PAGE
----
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The Maryland Court of Appeals will hear an appeal on a denied same sex divorce next month according to the Baltimore Sun’s March 17, 2012 report. The couple, who was married in San Francisco in 2008, were married for two years before one filed for divorce in Maryland. Their uncontested divorce was denied by the Prince George’s County Circuit Court. Judge Chapdelaine of the Court denied the divorce because he found the parties California marriage was not valid in Maryland and therefore they can not divorce in Maryland. We had previously blogged on this issue as the Courts are in limbo with the legislation being passed, but not yet in effect and in light of the Attorney General’s February 2010 opinion that Maryland should recognize same sex marriages in other states as valid in Maryland. The Sun reports that few counties have granted same sex divorces, including Baltimore City, Calvert County and Prince Georges County, in another instance. As it stands it is the Judge’s call, which is why this future ruling by Maryland’s highest Court is crucial. If the Maryland Court of Appeals upholds Judge Chapdelaine’s ruling those same sex divorces that have been granted could be then potentially nullified.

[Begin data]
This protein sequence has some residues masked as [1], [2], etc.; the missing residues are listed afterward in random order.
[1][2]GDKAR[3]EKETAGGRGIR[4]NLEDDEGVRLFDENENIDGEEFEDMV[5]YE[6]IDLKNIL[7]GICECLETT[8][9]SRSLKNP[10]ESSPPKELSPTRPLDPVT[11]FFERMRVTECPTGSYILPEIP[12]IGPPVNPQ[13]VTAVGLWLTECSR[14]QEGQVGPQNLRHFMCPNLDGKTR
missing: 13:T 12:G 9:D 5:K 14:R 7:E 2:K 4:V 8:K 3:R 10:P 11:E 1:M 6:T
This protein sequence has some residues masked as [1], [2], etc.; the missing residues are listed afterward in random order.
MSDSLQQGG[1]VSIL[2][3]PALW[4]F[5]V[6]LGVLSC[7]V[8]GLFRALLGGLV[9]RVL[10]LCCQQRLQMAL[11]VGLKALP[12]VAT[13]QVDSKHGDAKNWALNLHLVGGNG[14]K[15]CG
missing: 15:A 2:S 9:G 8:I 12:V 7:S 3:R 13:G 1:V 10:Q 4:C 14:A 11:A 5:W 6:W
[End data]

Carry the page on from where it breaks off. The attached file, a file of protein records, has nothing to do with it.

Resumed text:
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As the Baltimore Sun reports, Thursday night, February 23, 2012, the Maryland Senate passed Govern Martin O’Malleys’ bill to legalize same-sex marriage in Maryland. We blogged on June 28, 2011 that New York had passed the law allowing same sex couples to wed, making it the 6th state to do so. Maryland is now the 8th state to approve same sex marriages. While it is a victory for supporters of the bill, many believe that the law will likely be up to the voters in November. If the law is passed by the voters, it will be effective in January 2013.

As expected the church has voiced their disapproval of the bill’s passing. The Maryland Daily Record reports that Baltimore’s Cardinal O’Brien states that the bill “threatens families.” He has pledged that the Baltimore Archdiocese will work to overturn the law and likely will be a key proponent in making sure the voters have a say in November.

We discussed the potential of this bill passing last February and discussed the changes we may see in the area of family law as a result of the law. As stated in the blog, the law will affect custody and visitation law, as now same-sex couples who marry and adopt a child will both be the legal parents of the child; pre-nuptial agreements; and same sex divorces.